Figure 1 : The process of ubiquitination consists of the sequential and cooperative actions of three classes of enzymes that catalyze the attachment of the protein Ubiquitin (Ub, green spheres) to substrate proteins.

From: E2 superfamily of ubiquitin-conjugating enzymes: constitutively active or activated through phosphorylation in the catalytic cleft

Figure 1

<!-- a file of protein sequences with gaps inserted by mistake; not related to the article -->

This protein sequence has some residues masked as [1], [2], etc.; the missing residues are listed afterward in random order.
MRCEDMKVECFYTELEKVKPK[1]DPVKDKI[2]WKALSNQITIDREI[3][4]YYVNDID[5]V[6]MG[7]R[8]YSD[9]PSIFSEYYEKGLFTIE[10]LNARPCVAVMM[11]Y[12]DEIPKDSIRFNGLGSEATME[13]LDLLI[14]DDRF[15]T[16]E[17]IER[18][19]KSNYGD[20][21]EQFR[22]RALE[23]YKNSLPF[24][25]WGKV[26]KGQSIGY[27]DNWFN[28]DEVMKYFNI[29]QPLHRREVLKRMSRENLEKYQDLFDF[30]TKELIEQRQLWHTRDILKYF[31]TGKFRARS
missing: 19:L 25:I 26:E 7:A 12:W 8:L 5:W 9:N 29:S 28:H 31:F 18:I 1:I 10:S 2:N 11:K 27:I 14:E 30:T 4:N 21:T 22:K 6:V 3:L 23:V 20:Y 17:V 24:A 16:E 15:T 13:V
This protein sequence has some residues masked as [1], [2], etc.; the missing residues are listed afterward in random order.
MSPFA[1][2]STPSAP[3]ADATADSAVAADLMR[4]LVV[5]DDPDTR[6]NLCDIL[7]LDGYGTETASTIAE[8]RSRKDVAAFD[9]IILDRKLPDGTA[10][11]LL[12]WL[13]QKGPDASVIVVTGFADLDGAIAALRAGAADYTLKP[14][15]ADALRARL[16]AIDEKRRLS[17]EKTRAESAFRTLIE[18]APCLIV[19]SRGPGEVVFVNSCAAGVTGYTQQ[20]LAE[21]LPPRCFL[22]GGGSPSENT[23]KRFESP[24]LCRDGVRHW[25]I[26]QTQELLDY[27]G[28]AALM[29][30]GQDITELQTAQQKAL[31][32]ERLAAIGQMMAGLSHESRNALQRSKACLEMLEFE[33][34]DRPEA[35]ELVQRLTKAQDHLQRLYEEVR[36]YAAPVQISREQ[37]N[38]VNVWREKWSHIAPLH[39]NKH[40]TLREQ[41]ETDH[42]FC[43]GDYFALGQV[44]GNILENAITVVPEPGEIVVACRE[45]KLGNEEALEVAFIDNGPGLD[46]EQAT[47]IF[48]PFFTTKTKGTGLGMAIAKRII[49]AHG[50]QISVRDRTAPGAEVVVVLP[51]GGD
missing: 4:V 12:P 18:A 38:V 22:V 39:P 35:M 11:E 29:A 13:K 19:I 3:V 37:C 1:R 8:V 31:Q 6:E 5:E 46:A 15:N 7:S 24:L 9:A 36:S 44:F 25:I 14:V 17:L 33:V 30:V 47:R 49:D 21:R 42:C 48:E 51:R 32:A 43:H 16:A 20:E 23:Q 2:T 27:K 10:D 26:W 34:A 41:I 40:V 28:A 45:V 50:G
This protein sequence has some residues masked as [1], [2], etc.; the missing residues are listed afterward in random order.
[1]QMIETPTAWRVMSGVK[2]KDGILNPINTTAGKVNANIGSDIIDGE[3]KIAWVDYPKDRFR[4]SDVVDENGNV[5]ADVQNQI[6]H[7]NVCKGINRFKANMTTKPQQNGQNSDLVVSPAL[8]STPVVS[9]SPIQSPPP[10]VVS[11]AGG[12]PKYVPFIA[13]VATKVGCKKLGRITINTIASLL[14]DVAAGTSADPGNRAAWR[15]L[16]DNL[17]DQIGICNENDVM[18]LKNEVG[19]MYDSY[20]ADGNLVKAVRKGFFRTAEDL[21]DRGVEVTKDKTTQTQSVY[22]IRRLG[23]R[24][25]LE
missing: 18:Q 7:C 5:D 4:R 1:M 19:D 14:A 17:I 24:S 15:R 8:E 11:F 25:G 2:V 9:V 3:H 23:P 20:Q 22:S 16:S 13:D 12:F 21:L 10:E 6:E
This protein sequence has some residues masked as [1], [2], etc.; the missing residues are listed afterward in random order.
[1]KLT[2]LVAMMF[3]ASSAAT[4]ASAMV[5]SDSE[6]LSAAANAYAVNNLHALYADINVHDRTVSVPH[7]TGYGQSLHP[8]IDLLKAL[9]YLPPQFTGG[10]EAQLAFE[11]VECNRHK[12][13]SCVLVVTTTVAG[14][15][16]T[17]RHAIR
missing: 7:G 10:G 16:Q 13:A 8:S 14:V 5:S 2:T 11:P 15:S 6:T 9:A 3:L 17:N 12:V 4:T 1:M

Ub is first activated by ubiquitin-activating enzyme (E1, green ovals) by an ATP-dependent reaction. The Ub-AMP product remains bound to the E1. Then a cysteine residue attacks the Ub, leading to an E1 ~ Ub thioester intermediate. Subsequently the Ub is transferred to a conserved cysteine in the active site of an ubiquitin-conjugating enzyme (E2, hot pink-azure ovals). The E2s catalyze the transfer of Ub to a lysine on the substrate (pink-grey ovals) to form an isopeptide bond, together with an ubiquitin ligase (E3, purple ovals). Alternatively, E2s can transfer Ub to a catalytic cysteine on HECT family E3s, which then transfer Ub onto substrate to form an isopeptide bond. E3s are important for recognition and selection of the substrate. Certain E2/E3 pairs catalyze several rounds of Ub attachment to generate substrates with poly-Ub chains. Substrate can be mono or poly-ubiquitinated and these modifications mark the substrate for different destiny and functions. In the bottom-right panel the structure of Human Ubiquitin-conjugating enzyme E2 B (PDB ID 1JAS, hHR6B) is showed as cartoon. The catalytic cysteine (Cys88) present in the Ubiquitin Conjugation (UBC) domain of E2, that forms thioester bond with Ub, and the serine (Ser120) in the conserved E2 Ser/Asp site (CES/D), whose phosphorylation enhances E2 catalytic activity, are highlighted as sticks.